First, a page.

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Kitchen switch wiring question

Posted by theredpill (My Page) on
Fri, Mar 1, 13 at 10:48

Hi everyone.

Glad I found this place!

I've researched for 2 hours about this issue and I'm still not 100% sure of what I need to do.

I hope this can not only help me but other people who found themselves in the same situation.

Now

First, what the layout shows:
I have a GFCI that's being fed power from the main power source, the breaker box.
I want to put a switch next to it.
I have a double plug receptacle 5 feet away hidden inside the sink cabinet.

What I want to do is have the switch next to the GFCI control one of the outlets on the plug receptacle and the other outlet be supplied power permanently.

I have already removed the metal tabs on both sides of the double plug receptacle to individualize each outlet.

Where I'm stuck at is on what type of switch I need to get. The layout I made shows a "three way plug". I don't know if this is necessary or a regular(two way plug?) would do just fine.
And I also would like to know how would the switch be wired from the GFCI and to the hidden receptacle.

I made the layout as simple as possible but if I'm mistaken advise me how to correct it.

The layout shows abbreviated terms for any of the specialists to explain the correct wiring configuration.
Just punch in the configuration and I will modify the image as we go along.
The final product should be of reference for people who are found in the same situation.

If you need any other information just ask away!


Follow-Up Postings:

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RE: Kitchen switch wiring question

You want a regular switch not a 3-way (though you can treat the three way as a regular one by just ignoring one of what you've labeled as the white terminals.

You need to run white from the LD side of the GFCI to both white terminals on the receptacle (you really didn't need to remove that tab, but if you did, just connect both screws to the same white wire). You need to run the black from the LD side of the GFCI to the top black on the receptacle as well as one of the screws on the switch. The other screw on the switch goes to the black on the bottom of the receptacle.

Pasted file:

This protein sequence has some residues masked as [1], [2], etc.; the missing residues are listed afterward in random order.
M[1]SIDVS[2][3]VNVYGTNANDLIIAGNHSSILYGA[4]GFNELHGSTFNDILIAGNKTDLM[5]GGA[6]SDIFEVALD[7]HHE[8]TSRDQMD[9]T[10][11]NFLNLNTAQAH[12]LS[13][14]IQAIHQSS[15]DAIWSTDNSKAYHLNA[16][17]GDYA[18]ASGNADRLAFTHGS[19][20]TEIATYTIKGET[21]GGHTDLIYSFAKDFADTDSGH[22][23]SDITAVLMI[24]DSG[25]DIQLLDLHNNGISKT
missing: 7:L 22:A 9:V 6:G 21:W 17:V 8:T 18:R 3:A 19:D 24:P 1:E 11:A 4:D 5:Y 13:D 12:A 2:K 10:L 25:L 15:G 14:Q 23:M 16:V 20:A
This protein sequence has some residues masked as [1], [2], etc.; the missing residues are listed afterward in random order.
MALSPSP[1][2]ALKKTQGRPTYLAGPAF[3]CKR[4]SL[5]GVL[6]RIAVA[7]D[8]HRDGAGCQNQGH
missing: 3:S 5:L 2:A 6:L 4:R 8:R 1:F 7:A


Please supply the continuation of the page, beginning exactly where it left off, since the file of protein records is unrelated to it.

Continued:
This means you must run a ground (usually bare, sometimes green), the neutral (white), and two other wires (any color but white/gray/green). You can buy 12-3 wire that has a black and red typically.


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RE: Kitchen switch wiring question

You want a regular switch not a 3-way (though you can treat the three way as a regular one by just ignoring one of what you've labeled as the white terminals.

You need to run white from the LD side of the GFCI to both white terminals on the receptacle (you really didn't need to remove that tab, but if you did, just connect both screws to the same white wire). You need to run the black from the LD side of the GFCI to the top black on the receptacle as well as one of the screws on the switch. The other screw on the switch goes to the black on the bottom of the receptacle.

This means you must run a ground (usually bare, sometimes green), the neutral (white), and two other wires (any color but white/gray/green). You can buy 12-3 wire that has a black and red typically.


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RE: Kitchen switch wiring question

Here's a quick and dirty sketch of what ronnatalie described.

And I just noticed that I said 14/3 on the sketch, but if the circuit is 20 amp (which I guess in new kitchens it would be) then you should use 12/3.

Note: I didn't bother showing the ground wire, but it should be there.


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RE: Kitchen switch wiring question

the receptacle under the sink cannot be on the same branch circuit as the kitchen counter receptacles.


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RE: Kitchen switch wiring question

Is all of the wiring existing? If so, the wire between the switch and the "hidden receptacle" needs to be replaced with 12-3 cable.


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